Singapore Banking Review

Bucking the trend - October 2019

Over the past three years the banking industry has faced unprecedented challenges and a confluence of external drivers. At a macro-economic level, we have been ushered into a low interest rate environment amid flat to declining Gross Domestic Product (GDP) across most mature markets, and a worsening credit outlook scenario led by increasing tariffs, global uncertainty and a slowdown in China.

Regulatory reforms, more stringent capital and reporting requirements and new risk management considerations are inflating the cost of doing business. At the same time, technological and societal changes have been propelling digital disruptions and more demanding consumer preferences.

Against this backdrop, to get a data-driven view on key factors impacting Singapore’s domestic banks, we analysed the aggregate performance of DBS, OCBC and UOB over the past three years against UK banks (Barclays, Lloyds and RBS), and Australian banks (ANZ, CBA, NAB and Westpac).

Highlights of performance analysis

Singapore banks outperformed UK and Australian banks across all measures, including achieving annual growth of 7% in top line income and 14% in profit over the past 3 years. Based on our analysis, we believe Singapore banks have the potential to outgrow their UK and Australian counterparts over the next five to eight years, continuing their current top line growth buoyed by sustained investment in overseas markets.

Other factors supporting Singapore banks’ future growth momentum include: 

  • Capacity for continued lending growth from a strong domestic deposit funding base and organic capital generation driven by historically low dividend payout ratios
  • Less pronounced impact of upcoming Basel Reforms on capital requirements compared to the UK and Australian banks, given Singapore’s already existing conservative regulatory settings for risk exposures, and in particular market risk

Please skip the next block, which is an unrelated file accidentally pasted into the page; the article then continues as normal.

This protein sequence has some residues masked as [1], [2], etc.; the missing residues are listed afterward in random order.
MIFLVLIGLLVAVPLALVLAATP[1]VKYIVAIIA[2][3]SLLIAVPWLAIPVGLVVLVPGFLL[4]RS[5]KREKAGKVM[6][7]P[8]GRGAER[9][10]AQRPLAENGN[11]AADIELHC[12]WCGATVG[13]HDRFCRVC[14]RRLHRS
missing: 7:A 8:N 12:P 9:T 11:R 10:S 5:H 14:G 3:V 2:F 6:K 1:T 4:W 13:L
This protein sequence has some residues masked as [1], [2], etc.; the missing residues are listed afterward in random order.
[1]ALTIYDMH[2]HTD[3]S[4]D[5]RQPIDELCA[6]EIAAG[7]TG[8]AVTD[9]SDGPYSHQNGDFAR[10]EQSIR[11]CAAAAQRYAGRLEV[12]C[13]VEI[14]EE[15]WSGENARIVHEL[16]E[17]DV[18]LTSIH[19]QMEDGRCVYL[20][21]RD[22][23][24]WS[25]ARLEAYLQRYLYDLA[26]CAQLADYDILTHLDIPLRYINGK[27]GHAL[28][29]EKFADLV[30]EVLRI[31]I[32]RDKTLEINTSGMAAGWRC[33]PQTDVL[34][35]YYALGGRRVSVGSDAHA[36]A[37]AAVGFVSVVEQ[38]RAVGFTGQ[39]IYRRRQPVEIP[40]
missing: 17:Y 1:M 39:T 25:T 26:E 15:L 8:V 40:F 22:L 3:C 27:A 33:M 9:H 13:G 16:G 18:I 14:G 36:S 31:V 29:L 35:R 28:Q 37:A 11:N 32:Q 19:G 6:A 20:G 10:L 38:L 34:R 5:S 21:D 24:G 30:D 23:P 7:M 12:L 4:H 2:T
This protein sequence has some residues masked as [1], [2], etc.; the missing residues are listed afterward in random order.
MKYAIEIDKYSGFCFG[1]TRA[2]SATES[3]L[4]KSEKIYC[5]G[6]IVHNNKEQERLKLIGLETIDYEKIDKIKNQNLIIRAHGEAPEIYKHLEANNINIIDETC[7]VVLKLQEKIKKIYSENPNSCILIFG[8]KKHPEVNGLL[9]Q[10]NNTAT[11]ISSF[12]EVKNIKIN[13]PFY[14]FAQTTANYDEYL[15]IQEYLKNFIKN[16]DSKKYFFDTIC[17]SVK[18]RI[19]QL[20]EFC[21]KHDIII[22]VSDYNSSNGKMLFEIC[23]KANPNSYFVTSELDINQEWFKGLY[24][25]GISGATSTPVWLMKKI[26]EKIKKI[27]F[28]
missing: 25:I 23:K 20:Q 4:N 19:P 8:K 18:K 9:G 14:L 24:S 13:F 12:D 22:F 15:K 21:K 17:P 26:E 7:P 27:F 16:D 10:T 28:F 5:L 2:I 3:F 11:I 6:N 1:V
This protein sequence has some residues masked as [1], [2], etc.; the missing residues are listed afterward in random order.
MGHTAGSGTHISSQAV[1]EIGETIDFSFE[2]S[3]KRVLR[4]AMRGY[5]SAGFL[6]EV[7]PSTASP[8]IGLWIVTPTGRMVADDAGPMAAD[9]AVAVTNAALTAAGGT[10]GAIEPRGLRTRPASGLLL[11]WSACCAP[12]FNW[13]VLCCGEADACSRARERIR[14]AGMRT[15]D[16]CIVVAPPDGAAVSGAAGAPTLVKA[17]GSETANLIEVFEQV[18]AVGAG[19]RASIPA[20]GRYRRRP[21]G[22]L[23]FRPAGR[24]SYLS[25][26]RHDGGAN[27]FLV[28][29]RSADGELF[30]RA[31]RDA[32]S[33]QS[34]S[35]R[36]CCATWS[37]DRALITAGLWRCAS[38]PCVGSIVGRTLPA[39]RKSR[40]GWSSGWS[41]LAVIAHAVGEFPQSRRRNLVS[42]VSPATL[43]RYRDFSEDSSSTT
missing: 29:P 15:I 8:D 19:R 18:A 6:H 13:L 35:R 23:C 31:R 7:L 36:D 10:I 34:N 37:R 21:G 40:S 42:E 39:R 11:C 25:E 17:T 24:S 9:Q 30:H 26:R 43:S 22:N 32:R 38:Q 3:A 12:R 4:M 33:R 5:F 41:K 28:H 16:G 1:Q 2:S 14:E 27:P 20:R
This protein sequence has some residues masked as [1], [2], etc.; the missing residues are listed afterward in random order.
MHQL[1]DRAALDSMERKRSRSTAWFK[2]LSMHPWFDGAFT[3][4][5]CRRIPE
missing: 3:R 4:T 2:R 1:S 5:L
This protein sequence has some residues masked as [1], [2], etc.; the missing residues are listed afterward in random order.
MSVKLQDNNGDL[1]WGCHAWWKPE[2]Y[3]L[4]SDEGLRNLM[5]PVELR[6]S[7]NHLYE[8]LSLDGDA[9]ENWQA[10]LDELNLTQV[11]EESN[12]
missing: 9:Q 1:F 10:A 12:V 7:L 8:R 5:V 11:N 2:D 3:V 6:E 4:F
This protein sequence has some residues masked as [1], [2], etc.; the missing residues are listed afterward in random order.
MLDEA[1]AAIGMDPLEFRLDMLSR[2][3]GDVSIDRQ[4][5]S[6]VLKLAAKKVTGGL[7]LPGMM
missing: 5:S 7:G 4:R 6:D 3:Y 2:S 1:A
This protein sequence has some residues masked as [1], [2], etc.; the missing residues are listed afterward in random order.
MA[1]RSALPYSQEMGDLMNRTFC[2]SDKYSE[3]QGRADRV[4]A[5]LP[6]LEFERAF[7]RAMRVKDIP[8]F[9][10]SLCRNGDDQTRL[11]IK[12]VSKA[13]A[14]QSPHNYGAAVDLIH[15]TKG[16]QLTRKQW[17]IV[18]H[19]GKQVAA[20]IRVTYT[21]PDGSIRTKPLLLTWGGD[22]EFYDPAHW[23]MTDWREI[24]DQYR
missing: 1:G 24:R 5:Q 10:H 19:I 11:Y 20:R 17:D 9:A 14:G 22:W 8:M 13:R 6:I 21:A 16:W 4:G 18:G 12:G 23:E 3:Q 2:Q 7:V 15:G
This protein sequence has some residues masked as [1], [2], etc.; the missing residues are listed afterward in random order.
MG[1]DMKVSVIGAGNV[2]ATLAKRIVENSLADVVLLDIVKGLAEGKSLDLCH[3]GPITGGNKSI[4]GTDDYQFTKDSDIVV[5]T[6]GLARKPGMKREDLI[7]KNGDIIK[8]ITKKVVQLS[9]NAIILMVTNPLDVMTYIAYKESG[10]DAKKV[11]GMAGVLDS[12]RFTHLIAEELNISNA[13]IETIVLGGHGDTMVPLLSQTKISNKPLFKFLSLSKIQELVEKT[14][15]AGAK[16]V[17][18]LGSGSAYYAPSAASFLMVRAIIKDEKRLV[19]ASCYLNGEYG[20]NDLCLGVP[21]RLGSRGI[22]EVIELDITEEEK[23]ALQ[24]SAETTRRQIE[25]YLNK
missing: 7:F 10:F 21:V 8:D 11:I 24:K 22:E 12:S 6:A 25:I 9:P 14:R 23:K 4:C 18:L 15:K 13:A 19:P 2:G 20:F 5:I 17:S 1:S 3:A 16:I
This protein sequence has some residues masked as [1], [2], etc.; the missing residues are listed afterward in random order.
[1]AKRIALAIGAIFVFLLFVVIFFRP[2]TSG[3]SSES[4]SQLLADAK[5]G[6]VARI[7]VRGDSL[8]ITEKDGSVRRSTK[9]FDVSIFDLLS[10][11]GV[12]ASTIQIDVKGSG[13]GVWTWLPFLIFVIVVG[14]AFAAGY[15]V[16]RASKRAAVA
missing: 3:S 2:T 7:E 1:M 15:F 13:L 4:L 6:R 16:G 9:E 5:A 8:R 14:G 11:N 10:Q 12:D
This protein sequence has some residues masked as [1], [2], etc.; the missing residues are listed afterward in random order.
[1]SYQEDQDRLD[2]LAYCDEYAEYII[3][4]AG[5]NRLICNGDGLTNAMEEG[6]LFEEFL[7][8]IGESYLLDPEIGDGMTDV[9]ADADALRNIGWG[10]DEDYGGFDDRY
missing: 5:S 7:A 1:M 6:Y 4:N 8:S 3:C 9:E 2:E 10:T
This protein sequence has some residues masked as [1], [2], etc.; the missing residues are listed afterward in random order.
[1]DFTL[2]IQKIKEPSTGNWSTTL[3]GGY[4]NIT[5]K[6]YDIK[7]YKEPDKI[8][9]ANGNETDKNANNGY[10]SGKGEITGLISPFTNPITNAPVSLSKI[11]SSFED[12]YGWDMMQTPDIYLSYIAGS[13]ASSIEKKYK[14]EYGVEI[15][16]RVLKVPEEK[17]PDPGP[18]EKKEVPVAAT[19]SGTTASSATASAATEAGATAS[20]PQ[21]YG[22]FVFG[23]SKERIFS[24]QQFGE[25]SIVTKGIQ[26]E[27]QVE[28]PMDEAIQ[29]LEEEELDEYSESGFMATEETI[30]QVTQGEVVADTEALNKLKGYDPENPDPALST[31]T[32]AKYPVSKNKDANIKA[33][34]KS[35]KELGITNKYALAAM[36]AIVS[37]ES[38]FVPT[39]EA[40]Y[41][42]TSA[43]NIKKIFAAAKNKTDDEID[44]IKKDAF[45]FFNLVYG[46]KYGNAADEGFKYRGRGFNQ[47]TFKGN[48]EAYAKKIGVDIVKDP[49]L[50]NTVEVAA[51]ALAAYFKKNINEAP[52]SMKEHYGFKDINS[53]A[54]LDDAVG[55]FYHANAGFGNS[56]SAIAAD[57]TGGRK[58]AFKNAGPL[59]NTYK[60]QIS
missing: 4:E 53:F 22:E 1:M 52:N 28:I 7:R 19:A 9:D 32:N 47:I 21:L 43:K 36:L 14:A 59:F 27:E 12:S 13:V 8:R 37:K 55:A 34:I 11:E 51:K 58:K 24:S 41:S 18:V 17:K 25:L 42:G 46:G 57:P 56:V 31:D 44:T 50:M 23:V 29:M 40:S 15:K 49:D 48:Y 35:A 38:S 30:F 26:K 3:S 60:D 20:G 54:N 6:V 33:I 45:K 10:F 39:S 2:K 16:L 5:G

Performance snapshot and three year trend

Annual income

Income remained flat to declining for Australian and UK banks, reflecting limited growth potential outside of ‘saturated’ home markets, and as decisions were taken to reduce or exit certain businesses. In contrast, Singapore banks demonstrated top-line annual income growth of 7%.

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Return on Equity

Singapore banks were able to increase Return on Equity steadily despite a mature local economy through growth in overseas  markets, particularly Hong Kong and China. UK and Australian banks profitability were impacted by reduced opportunities for growth and in incurring significant costs associated with repairing customer trust.

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Net Interest Margin

Singapore banks consistently delivered stronger Net Interest Margin as SIBOR rose, going against the tide of UK and Australian banks.

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Cost-to-income ratio

Singapore banks demonstrated disciplined cost management whilst the cost of rebuilding customer trust and maintaining higher compliance costs impacted UK and Australian banks.

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Lending asset growth for Singapore banks exceeded that of UK and Australian banks through their overseas lending, particularly in Hong Kong and China. We see Singapore banks as increasingly ‘business lenders’ and Australian and UK banks as ‘retail lenders’.

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Dividend pay-out ratio

Whilst capital ratios are steady, dividend pay-out ratios were broadly reflective of earnings volatility in each region - UK banks being most volatile and Australian banks being the least. Australian banks payout ratios are trending up, reflecting limited potential for growth and possible changes to future dividend pay-out rates. In contrast, Singapore banks pay-out ratios are low, suggesting a strong confidence in lending growth, and possible increased dividend potential going forward.

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Risk scenarios: 'What ifs'?

Our report also highlights simplified assumptions underpinning four ‘What if’ scenarios to illustrate the relative downside risks across the major banks. We see these ‘What if’ risks as -  

  • Scenario 1: Interest rates go to zero in mature markets
  • Scenario 2: Tariffs and economic downside risks eventuate in a Greater China building and construction industry downturn
  • Scenario 3: Singapore banks face the ‘trust deficit’ with customers that the UK and Australian banks experienced (this is a Singapore banks specific scenario)
  • Scenario 4: Digital banks capture 20% of domestic retail market share

We extended our analysis to illustrate whether Singapore banks are more susceptible to certain scenarios versus the UK and Australian banks and explored what they can do to mitigate these risks and keep up the growth momentum.

Contact us

Yura Mahindroo

Partner, PwC Singapore

Tel: +65 8182 5177

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